My son, Eddie, is almost 21 months old, and he can now say “Up,” “Hello,” “Bye,” “Mine,” and “Popeye,” the name of the pit-bull who lives down the street. Soon, he’ll actually be able to say the word “Pit-bull,” and he can then teach it to the man who owns the dog, who apparently has never heard of one because he claims his dog is every other breed except for that one.
Eddie says, “Mommy/daddy/daddy/mommy,” woven together so tightly, I can see why kids have so much trouble when their parents divorce.
He likes to say, “Why?” but not that kiddie-oh-my-God-if-he-asks-me-that-one-more-time-I’ll-hang-myself kind of “Why?” His is more of a little “Why?,” an innocent, hollow little “Why?” devoid of meaning and uttered like one might say “Shoe,” or “Ball.”
One of his first words was “No,” but I’ve learned that he doesn’t necessarily mean it. Do you want some apple? No. I then give him a piece of apple, and he readily takes it. Raisins? No, but really yes. More oatmeal? No! As he helps himself to another spoonful.
Sometimes, this No-Means-Yes game confuses me. This morning, he sat in the bath and whenever I’d walk over to my computer in the adjacent room, he’d yell out, “Mama!” as if he wanted me to take him out of the bath. I walked back over to the bath and said, “You wanna come out?”
“Okay,” I said and started to walk away.
I turned around. “You wanna come out now and have breakfast?”
“No,” he said and started playing with his bath toys again.
“Up,” he said.
‘You want me to pick you up? You want to come out?” I said, reaching down to lift him out of the tub.
“No,” he said and went back to playing.
My head hurt.
At dinner, I gave him some apple sauce for dessert, and he said, “No.” I told my husband, “Watch. He really wants it. He sometimes says, ‘No,’ now, when he really means, ‘Yes.’ I don’t think he really knows what ‘No’ means yet,” I said with the authority of someone who spends a lot of time with their child.
And with that, Eddie nearly flipped the bowl of apple sauce off the edge of his high chair.
“I could be wrong,” I said.
At our last visit to the pediatrician, she asked me if Eddie had begun to speak. I told her he says some words now, but he wasn’t yet saying complete sentences. She said he may not speak at this point, but he probably has 100% comprehension.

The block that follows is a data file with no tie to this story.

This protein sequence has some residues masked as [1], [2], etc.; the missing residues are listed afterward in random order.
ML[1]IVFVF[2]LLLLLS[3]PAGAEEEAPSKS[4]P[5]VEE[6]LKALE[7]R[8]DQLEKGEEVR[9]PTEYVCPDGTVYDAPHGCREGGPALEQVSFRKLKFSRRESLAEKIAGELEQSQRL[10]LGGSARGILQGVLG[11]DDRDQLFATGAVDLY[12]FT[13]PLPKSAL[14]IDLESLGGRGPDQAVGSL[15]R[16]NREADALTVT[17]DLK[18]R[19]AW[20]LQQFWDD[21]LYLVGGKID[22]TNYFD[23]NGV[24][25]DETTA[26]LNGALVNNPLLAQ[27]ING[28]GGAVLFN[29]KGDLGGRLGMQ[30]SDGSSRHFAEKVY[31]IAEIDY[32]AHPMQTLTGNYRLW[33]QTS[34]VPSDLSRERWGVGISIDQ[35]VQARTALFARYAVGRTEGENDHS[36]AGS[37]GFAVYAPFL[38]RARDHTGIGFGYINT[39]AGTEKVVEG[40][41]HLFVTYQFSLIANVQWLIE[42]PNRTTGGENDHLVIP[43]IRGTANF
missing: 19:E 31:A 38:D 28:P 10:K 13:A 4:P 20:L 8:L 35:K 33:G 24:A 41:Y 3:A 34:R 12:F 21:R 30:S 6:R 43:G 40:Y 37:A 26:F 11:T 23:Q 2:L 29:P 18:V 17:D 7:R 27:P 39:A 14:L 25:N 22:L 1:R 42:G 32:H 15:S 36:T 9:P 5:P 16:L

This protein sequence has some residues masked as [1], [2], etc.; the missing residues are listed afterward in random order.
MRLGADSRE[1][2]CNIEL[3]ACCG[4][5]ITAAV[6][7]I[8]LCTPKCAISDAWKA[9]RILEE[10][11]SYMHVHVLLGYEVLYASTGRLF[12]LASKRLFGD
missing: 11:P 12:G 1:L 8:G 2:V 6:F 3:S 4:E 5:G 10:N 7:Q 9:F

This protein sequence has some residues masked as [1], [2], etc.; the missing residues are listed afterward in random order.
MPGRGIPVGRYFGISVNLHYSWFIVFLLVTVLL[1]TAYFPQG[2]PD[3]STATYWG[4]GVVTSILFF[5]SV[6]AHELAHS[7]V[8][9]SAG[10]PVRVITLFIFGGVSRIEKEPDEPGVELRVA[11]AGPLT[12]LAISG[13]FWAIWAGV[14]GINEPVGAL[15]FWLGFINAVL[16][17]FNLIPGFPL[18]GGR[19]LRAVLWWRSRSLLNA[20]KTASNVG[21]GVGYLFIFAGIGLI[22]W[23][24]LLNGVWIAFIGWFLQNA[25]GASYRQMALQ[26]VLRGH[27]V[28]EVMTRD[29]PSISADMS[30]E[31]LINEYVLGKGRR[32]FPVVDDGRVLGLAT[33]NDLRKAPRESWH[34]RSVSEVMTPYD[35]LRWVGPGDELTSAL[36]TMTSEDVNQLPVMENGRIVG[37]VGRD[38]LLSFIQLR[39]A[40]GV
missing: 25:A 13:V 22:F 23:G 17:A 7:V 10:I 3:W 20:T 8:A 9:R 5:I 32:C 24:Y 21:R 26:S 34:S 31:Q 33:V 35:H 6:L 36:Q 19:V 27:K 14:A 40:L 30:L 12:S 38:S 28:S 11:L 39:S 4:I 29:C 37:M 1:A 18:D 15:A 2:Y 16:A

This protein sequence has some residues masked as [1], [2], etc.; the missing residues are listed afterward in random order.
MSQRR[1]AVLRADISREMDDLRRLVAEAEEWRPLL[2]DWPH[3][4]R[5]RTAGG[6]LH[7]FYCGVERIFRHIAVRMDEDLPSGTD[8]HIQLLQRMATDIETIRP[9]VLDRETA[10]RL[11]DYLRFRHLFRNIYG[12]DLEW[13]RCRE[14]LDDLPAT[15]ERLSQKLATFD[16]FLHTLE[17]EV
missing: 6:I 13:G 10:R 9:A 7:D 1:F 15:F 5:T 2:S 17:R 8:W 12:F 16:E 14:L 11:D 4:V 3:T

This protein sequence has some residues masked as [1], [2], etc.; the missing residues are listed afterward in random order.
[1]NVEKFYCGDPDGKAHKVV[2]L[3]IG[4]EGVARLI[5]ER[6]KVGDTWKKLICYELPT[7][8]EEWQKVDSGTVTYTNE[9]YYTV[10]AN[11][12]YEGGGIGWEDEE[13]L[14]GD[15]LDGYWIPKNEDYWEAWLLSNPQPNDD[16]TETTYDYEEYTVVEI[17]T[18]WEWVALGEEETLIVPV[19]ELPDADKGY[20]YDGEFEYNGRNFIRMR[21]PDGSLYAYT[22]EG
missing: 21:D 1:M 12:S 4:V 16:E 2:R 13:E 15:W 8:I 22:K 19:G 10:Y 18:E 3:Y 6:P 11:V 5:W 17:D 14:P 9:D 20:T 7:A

100% comprehension, I thought. That’s more than me! There’s so much I’m yet to understand. Forget “Why is the sky blue?” I want to understand why the fellow writer I consoled on my writer’s forum didn’t write back to me when I sent him an email, or why I handed a perfectly good story in to an editor four months ago, and he still hasn’t printed it? Why is it the person who spaces out the most when I’m speaking is my husband? How come so many crap blogs have a large readership, and mine, which people say they love, still has just a few dozen regular readers? I’ll ask these questions of my son later. For now, he’s busy pulling tissues out of a tissue box and putting them up to his nose and saying, “Achoo!”
Eddie actually does seem to understand a lot, though in that way people who speak another language sometimes seem to understand you. They’ll say, “Yes, yes,” and nod their heads, and then you find they painted all of the oak wood trim that you’d just stripped. After Eddie finished his bottle the other morning, I told him to share it with his stuffed animal monkey, and he did. He took the bottle and began feeding the monkey. He then grabbed it away from the monkey, and said, “Mine!”
He likes to sit on my lap when I’m at my desk because I have a drawer full of stickers and pens and highlighters that he uses to draw all over my paperwork. I don’t always let him up there because I sometimes have to work, and he gets in the way of my typing. The other day, a friend gave us a plastic chair for Eddie. It’s a children’s chair about two feet high, just the right height for him to sit at his kiddie activity table. I watched him carry the chair into my office and place it on the floor at the base of my desk, thinking it would be the same as sitting in my desk chair. It reminded me of that scene in the book, “The Hitchhiker’s Guide to the Galaxy,” when the narrator says another planet aimed all of its rockets and ships and destroyers and sent them barreling toward earth, and after they entered our atmosphere they were swallowed up by a small dog, due to a miscalculation of scale.
Eddie has also gotten good at repeating things. The other day, we were out at my mother- and father- in laws’ farm, where they have horses of every color and size. Eddie saw a pony up the hill, and my husband told him the pony’s name was Bobby. I then heard a small little voice say, “Bobby.”
My mother-in-law then said that she was talking to a veterinarian, who said Bobby was possibly the oldest pony in existence.
“Oldest?” I said. “I thought a pony was a baby horse?”
My mother-in-law began to laugh. In fact I don’t think I’ve ever seen her laugh like that.
Apparently, that’s not what a pony is. I guess we’re all still learning new words.